http://en.wikipedia.org/wiki/Minimum_Equipment_List

Rob
Guest

“Do your job. No one else?s. Do not tell others what needs to be done. Do not continually follow up.”

It seems to me the commenter could have avoided most of those problems (and gotten something to eat much earlier) if he hadn’t followed those rules, stepped up, shown some leadership and got everyone to work together. Passengers would have been happy too.

DesertGhost
Guest

The pilots blame management. Management blames the pilots. Maybe it’s time both looked for blame in the mirror.

Don
Guest

I think AA should just speed up the merger with US and stop creating a bigger mess. That’s what the employees, unions, and US management want. It’s what seems that the creditors want too. And if it helps keep more jobs (like US is claiming), they might as well help the progress and not wait until the final moment (especially around the holiday times) to do it.

Melissa gastorf
Guest

I think I was on one of the few on time flights for American this weekend. And while I am happy about that, there were plenty of angry people at the airport on Saturday. I didn’t understand why until the lady next to me who had been on a cancelled flight told me (Sometimes it is just nicer to be oblivious) Hopefully they get it fixed soon, because it is just easier for me to fly American going out of Dallas, because I hate layovers

CP
Guest
I’ve flown American several times since the drama began, and, as luck would have it, my flights have been on-time, with the exception of one 30-minute delay due to late-arriving equipment. I do have a flight this week that was affected by the cancellations. I am one of the lucky customers who AA offered to rebook on another carrier if travel plans were affected by more than an hour. Accomplishing the rebooking was harder than I hoped — the first phone agent was unhelpful and wasn’t aware of AA’s authorization to book on other carriers — but the second agent… Read more »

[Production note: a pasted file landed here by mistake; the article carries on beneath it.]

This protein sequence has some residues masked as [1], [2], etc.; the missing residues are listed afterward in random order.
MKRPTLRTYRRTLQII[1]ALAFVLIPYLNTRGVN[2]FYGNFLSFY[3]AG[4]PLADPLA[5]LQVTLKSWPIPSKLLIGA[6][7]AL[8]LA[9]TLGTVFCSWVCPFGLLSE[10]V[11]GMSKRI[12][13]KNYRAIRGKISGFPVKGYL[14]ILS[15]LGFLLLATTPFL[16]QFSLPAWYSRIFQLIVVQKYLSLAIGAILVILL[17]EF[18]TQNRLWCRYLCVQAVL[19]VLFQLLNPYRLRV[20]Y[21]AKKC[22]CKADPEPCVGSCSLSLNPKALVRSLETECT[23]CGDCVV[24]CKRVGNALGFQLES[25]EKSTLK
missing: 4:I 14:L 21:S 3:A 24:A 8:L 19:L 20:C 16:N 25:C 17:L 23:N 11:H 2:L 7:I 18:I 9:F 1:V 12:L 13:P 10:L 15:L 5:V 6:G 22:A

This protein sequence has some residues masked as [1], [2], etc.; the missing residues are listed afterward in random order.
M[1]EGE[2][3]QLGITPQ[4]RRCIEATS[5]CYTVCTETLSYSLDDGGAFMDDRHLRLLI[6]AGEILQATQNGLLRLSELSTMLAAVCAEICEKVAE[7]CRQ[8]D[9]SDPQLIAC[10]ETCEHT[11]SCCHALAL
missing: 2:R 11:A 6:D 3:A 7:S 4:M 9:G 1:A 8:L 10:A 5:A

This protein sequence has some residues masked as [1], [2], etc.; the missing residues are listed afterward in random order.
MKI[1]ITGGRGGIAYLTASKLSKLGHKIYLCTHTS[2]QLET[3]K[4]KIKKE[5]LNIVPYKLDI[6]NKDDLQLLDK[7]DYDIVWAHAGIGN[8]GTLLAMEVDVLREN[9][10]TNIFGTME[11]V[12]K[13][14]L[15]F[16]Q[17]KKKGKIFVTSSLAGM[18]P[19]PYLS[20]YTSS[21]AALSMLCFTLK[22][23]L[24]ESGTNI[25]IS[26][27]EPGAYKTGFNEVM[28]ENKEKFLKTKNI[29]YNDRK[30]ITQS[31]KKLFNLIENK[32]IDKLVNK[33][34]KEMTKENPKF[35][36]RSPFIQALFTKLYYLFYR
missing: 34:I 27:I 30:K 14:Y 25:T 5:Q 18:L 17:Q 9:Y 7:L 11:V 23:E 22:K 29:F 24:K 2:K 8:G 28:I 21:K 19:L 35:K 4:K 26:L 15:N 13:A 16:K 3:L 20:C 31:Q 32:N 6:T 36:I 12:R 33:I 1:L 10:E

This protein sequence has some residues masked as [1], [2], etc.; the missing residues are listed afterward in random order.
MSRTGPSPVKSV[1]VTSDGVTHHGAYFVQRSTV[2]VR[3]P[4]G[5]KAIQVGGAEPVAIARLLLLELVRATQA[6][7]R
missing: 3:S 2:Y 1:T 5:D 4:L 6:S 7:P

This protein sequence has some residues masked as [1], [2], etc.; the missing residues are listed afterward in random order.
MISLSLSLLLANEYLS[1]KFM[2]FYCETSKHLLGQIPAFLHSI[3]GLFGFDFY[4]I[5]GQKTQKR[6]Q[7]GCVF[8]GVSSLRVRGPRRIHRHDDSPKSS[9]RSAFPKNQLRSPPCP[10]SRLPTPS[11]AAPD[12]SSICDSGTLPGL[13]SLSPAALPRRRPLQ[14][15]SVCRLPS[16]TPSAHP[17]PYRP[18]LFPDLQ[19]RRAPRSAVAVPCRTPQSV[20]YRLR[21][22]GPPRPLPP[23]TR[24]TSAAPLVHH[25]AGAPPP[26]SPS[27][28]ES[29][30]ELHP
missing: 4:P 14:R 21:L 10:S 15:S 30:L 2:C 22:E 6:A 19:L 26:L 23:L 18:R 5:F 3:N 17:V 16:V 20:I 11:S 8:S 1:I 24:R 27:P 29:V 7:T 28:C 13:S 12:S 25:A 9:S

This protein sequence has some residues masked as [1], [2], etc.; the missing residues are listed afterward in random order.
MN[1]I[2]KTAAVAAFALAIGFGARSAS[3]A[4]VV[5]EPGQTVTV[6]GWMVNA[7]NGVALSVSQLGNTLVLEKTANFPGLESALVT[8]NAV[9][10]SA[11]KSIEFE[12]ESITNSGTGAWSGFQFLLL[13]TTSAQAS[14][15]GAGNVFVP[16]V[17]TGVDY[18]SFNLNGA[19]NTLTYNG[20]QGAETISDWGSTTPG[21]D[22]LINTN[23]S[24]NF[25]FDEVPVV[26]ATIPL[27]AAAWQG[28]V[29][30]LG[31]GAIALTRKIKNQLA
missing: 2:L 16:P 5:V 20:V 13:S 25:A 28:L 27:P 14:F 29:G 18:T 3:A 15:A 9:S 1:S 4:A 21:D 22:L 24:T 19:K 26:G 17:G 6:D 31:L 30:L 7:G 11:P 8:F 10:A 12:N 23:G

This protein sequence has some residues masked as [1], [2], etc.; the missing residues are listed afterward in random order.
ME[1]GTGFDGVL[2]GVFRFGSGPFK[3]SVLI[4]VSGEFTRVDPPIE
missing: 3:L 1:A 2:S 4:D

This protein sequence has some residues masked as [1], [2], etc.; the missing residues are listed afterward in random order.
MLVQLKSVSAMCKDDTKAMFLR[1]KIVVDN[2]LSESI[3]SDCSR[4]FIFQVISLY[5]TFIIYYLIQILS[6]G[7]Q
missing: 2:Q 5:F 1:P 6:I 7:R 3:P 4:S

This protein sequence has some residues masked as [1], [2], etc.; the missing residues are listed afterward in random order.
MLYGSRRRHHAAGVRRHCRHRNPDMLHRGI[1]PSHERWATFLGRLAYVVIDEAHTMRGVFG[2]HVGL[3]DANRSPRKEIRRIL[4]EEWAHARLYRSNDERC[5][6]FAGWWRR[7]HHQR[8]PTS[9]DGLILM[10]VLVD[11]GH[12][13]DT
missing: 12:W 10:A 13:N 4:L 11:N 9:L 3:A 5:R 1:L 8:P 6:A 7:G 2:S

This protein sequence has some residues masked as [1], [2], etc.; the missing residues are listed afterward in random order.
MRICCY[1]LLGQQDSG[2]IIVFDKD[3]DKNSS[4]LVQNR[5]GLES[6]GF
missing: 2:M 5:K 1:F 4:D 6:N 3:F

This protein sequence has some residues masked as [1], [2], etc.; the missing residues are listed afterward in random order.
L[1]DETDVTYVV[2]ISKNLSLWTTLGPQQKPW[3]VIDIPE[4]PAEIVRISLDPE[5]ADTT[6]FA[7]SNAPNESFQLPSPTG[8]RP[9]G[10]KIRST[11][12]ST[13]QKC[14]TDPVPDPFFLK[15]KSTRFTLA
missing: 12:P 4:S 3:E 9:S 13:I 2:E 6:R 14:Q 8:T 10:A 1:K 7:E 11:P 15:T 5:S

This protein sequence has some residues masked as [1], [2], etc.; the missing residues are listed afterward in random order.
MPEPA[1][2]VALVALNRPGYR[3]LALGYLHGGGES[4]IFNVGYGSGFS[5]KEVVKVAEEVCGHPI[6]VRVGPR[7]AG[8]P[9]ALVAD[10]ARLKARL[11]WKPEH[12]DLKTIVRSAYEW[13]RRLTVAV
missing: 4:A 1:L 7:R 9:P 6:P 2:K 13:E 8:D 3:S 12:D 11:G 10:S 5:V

Sean
Guest

The pilots made their bed and now they must sleep in it…It was short sighted to turn your nose up at management when the court has so far been largely in favor towards mgmt. You can bet AA’s legal counsel is looking for a chink in the union rhetoric ‘excuse’ and I wouldnt be surprised if a lawsuit is forthcoming.

Marks
Guest

It would seem that pilots AND management have made their bed, and must now sleep in it.

Courts apply the law – not necessarily what is right or wrong – we see that often enough in compensation cases.

As any fool knows, once something gets to court, the only winners are the lawyers.

Pilots AND management should have managed this much better for their stockholders and members.

Dr. Cocktor
Guest
As someone who just completed a 2 week, 8 segment trip on AAL, the pilots deserve a sound spanking (and not the sexy kind). Flight out of DFW delayed for over two hours because (according to FA) the pilots wrote up a loose buckle on the flight bag retaining strap in the cockpit of a Super 80. Are you f***ing serious!?!? I also experienced several absolutely appalling taxis. I’m not saying that every pilot needs to taxi like they work for Southwest, but we had a 14 minute taxi from the runway at Tucson, including what I’m sure the pilots… Read more »
Mke
Guest
couple of comments: “loose buckle according to FA”? I call BS. highly doubt thats what the CA told the FA. i also highly doubt the FA looked at the maintenance records. 14min taxi is from runway -> terminal if i read your post correctly (or terminal -> runway?) does sound long, the average (excl. AA) this month was 7.9 minutes. taxi out from terminal to runway was ~12 minutes so that would be reasonable. yeah, flight crew love checking their bags. they do it because they really like looking for their stuff. this is not your man purse that needs… Read more »